Metallica’s Kirk Hammett Says He Was Allowed to Be Himself on Solo EP Without Lars Ulrich Micromanaging Everything

It was both a shock and a pleasant surprise to find out that an active Metallica member is finally allowed to do a side project. In early February this year, Kirk Hammett announced the release of his debut solo EP. Titled ‘Portals,’ it’s coming out on April 23 and it features four original instrumental songs. So far, we have gotten the chance to hear a piece called “High Plains Drifter” which you can check out below.

High Plains Drifter

In a recent chat with Ultimate Classic Rock, Hammett shared some info about the EP, giving us a closer look into his solo works. When asked about all his guitar solos on the release, Kirk responded:

“Yeah, you know, there’s no real limitations put on me. When I was working on this stuff, I didn’t want to labor over any of it. So I said to myself, ‘If I can’t nail these solos in three or four takes, then I’ll just hang it up and wait until the next day, and then try and nail it in three or four takes.’ You know, that’s what I did.”

As Kirk further explained, “these solos have no limitations on them.” After all, he finally had the freedom to do things on his own and not obey the rules of a band. As he says, “a lot of times when I’m coming up with solos for Metallica, I have to play for the song.” He offered:

“I have to play within the context of the song. I have to make the solo somewhat accessible – and what I mean by that is, it needs to have hooky parts. It needs to have something that’s dynamic that catches your attention. You know, it needs to be somewhat commercial.”

Kirk also kind of confirms what we all knew – that Lars Ulrich controls pretty much the entire creative process. He said:

“That’s always kind of shaped my guitar solos, as well as working with whoever the producer is on that particular album – and also, with Lars [Ulrich] because Lars likes to micromanage everything. So when I’m in there doing a solo, he gives me input. That shapes the solos. It’s not 100% me. I’ve always kind of alluded to that. On this LP, it’s 100% me with no limitations and stream of consciousness. They’re all fuckin’ first or second or third takes because I just didn’t want to be caught up in the slog of, ‘I’m changing the solo because I don’t like this part or I don’t like that part.’ Or it’s not shred-y enough or anything. I didn’t give a fuck about any of that stuff. I just walked up, I played the solo and if I felt it was an honest moment that we captured, [we kept it].”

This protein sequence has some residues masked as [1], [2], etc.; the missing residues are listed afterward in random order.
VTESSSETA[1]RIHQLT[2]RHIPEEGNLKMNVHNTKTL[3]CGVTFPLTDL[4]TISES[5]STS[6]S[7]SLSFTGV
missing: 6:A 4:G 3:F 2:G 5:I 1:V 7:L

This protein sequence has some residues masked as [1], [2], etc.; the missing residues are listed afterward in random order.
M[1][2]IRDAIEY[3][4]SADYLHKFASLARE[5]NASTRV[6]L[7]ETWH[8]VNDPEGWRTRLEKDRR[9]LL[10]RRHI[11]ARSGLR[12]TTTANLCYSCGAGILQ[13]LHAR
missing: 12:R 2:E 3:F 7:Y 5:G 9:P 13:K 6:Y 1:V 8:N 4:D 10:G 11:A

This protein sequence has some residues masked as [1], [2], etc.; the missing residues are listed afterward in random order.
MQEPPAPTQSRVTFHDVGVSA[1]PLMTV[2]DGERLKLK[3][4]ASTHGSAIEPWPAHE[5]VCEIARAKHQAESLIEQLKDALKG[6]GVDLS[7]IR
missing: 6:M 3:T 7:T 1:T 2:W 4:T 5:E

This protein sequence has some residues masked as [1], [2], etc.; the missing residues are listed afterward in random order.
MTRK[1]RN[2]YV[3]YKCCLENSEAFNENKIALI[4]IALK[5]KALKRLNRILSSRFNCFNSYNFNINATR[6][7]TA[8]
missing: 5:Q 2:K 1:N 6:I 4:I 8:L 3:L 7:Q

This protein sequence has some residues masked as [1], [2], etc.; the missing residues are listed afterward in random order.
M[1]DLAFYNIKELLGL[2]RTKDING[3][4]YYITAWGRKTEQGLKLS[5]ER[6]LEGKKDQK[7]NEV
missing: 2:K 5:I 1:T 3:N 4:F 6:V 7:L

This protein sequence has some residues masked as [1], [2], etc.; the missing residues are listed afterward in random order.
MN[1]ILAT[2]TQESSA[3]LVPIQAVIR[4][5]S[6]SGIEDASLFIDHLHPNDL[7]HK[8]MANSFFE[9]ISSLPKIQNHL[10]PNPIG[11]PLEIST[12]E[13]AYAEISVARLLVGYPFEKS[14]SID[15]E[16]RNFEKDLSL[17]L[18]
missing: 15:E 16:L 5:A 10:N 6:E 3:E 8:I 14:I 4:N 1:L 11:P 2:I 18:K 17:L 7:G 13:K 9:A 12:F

“I didn’t try to fuckin’ outdo it or anything. If I felt like it fit the feeling and the emotion of the song, I said, ‘Great, I’m not going to second guess it; that’s what it is.’ That’s what you get. You listen to the solos, and they’re not composed. You won’t see any weird cuts or weird edits. You know, sometimes you can hear weird cuts or weird edits in guitar solos. You won’t hear any of that. The last guitar solo on ‘Maiden and the Monster’ was actually a first take that I did for the demo in a hotel room at two o’clock in the morning in Miami. [Laughs.] When we were recording the track for real and it came time to do that guitar solo, everything I did was not as good as that demo solo, so I just said, ‘Fuck it. I’m going to fuckin’ take the guitar solo from the demo and fly it in.’ That’s what we did.”

As far as guitars go, Kirk reveals that he used three guitars on this EP:

“I used Greeny, I used the wood-colored Ouija guitar and I used a Teuffel Tesla guitar, which is a German [guitar]. This guy named Ulrich Teuffel makes these amazing guitars. I love his guitars. The Teuffel Tesla was the perfect guitar for ‘The Incantation.’ There was a drop tuning – and it has all of these little controls, it was just perfect for that song – but almost everything else was on Greeny [and] an ESP guitar. Oh, and there also was a Gretsch guitar on there as well, for ‘High Plains Drifter’ for some of the more twangy guitar parts. I played a friend of mine’s Gretsch guitar.”

Photo: Wikimedia Commons


  • David Slavkovic

    David always planned for music to be nothing more than a hobby. However, after a short career as an agricultural engineer he ended up news editor at KillerGuitarRigs, senior editor at, as well as a freelance contributor to online magazines such as GuitaristNextdoor.